Place, publisher, year, edition, pages
Piscataway, N.J.: IEEE Press, 2007
Keywords
Active RFID, Energy efficiency, Protocol, energy consumption, nergy optimization, radio frequency identification system, transponders
National Category
Engineering and Technology
Identifiers
urn:nbn:se:hh:diva-1963 (URN)10.1109/SIES.2007.4297315 (DOI)000253868200008 ()2-s2.0-46749158780 (Scopus ID)2082/2358 (Local ID)1-4244-0840-7 (ISBN)2082/2358 (Archive number)2082/2358 (OAI)
Conference
2007 International Symposium on Industrial Embedded Systems, 2007. Hotel Costa da Caparica, Lisbon, Portugal, 4 - 6 July 2007
Note

©2007 IEEE. Personal use of this material is permitted. However, permission to reprint/republish this material for advertising or promotional purposes or for creating new collective works for resale or redistribution to servers or lists, or to reuse any copyrighted component of this work in other works must be obtained from the IEEE.

Available from: 2008-09-26 Created: 2008-09-26 Last updated: 2018-03-23Bibliographically approved
3. The Effect of Introducing Carrier Sense in an Active RFID Protocol
Open this publication in new window or tab >>The Effect of Introducing Carrier Sense in an Active RFID Protocol
2007 (English)Report (Other academic)
Abstract [en]

Active Radio Frequency Identification (A-RFID) extends the functionality from the predecessor passive RFID trough adding a power source to the transponder device (device used on a product to identify it). This power source enables more advanced functions in the radio interface such as listening (doing a carrier sense) to the radio channel (carrier of data information) finding out if it is unengaged, and free to use. In this paper we study the carrier sense functionality and its effects in lowering the tag energy consumption. Simulation results show that the life time of a tag, in an A-RFID system, using carrier sense is more than doubled compared to one not using carrier sense. The increased lifetime of the tag is due to the lowered energy consumption caused by the improved throughput and the decreased payload delay, which in turn is thanks to using carrier sense and naturally then give a better utilization of the radio channel.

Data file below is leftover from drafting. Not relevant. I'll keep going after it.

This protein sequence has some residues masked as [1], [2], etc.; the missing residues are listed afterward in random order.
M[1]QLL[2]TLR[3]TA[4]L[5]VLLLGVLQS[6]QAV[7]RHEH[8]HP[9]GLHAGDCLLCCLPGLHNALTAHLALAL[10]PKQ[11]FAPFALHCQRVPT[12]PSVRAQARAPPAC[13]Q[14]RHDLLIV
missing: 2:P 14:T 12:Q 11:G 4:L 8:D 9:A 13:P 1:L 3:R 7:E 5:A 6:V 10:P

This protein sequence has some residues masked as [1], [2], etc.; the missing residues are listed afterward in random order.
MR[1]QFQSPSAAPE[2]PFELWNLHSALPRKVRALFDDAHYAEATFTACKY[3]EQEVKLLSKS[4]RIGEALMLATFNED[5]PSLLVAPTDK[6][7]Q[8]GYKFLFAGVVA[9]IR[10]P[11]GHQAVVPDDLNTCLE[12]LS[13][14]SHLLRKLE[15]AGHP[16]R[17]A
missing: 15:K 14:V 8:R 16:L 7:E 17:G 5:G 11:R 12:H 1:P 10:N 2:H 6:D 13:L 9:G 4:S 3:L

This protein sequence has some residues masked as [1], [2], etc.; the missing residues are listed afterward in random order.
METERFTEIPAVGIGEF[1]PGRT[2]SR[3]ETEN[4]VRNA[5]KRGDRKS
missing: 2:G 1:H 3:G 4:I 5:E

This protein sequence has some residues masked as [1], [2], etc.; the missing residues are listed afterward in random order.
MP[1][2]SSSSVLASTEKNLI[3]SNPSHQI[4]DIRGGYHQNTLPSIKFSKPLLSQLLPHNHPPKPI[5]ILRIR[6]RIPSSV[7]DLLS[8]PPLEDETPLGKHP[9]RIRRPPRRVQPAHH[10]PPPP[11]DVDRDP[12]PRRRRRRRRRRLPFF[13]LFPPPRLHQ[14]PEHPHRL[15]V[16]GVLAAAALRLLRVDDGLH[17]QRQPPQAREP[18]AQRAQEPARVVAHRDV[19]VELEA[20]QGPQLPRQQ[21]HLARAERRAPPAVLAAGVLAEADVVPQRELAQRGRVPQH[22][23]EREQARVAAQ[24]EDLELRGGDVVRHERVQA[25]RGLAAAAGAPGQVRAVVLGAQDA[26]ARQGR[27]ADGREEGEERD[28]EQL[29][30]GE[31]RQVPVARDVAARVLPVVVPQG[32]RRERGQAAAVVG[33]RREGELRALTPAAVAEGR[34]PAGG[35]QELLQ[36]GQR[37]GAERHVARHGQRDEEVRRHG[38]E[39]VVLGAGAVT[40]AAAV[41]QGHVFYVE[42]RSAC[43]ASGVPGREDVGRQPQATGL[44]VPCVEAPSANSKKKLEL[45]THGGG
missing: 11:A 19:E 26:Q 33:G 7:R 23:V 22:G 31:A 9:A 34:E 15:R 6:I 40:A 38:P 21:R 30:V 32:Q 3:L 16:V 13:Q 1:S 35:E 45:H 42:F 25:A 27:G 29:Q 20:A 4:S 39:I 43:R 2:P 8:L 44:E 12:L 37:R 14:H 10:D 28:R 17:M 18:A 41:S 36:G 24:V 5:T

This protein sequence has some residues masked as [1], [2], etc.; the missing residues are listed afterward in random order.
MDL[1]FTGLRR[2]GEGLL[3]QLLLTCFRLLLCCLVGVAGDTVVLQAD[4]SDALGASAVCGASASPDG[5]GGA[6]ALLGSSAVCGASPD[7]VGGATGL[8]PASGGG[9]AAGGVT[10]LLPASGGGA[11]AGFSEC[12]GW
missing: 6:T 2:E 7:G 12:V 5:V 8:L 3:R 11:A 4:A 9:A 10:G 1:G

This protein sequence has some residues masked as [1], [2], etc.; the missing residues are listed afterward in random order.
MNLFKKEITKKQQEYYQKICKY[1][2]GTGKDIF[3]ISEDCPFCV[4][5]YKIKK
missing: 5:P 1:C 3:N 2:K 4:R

Place, publisher, year, edition, pages
Halmstad: Halmstad University, 2007. p. 10
Series
Technical Report IDE ; 766
National Category
Communication Systems
Identifiers
urn:nbn:se:hh:diva-30697 (URN)
Available from: 2016-04-06 Created: 2016-04-06 Last updated: 2018-03-22Bibliographically approved
4. Selecting back-off algorithm in active RFID Csma/ Ca based medium-access protocols
Open this publication in new window or tab >>Selecting back-off algorithm in active RFID Csma/ Ca based medium-access protocols
2007 (English)Report (Other academic)
Place, publisher, year, edition, pages
Halmstad: Halmstad University, 2007. p. 16
Series
Technical Report IDE ; 767
National Category
Communication Systems
Identifiers
urn:nbn:se:hh:diva-30698 (URN)
Available from: 2016-04-06 Created: 2016-04-06 Last updated: 2018-03-22Bibliographically approved

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Citation style
  • apa
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  • ieee
  • modern-language-association-8th-edition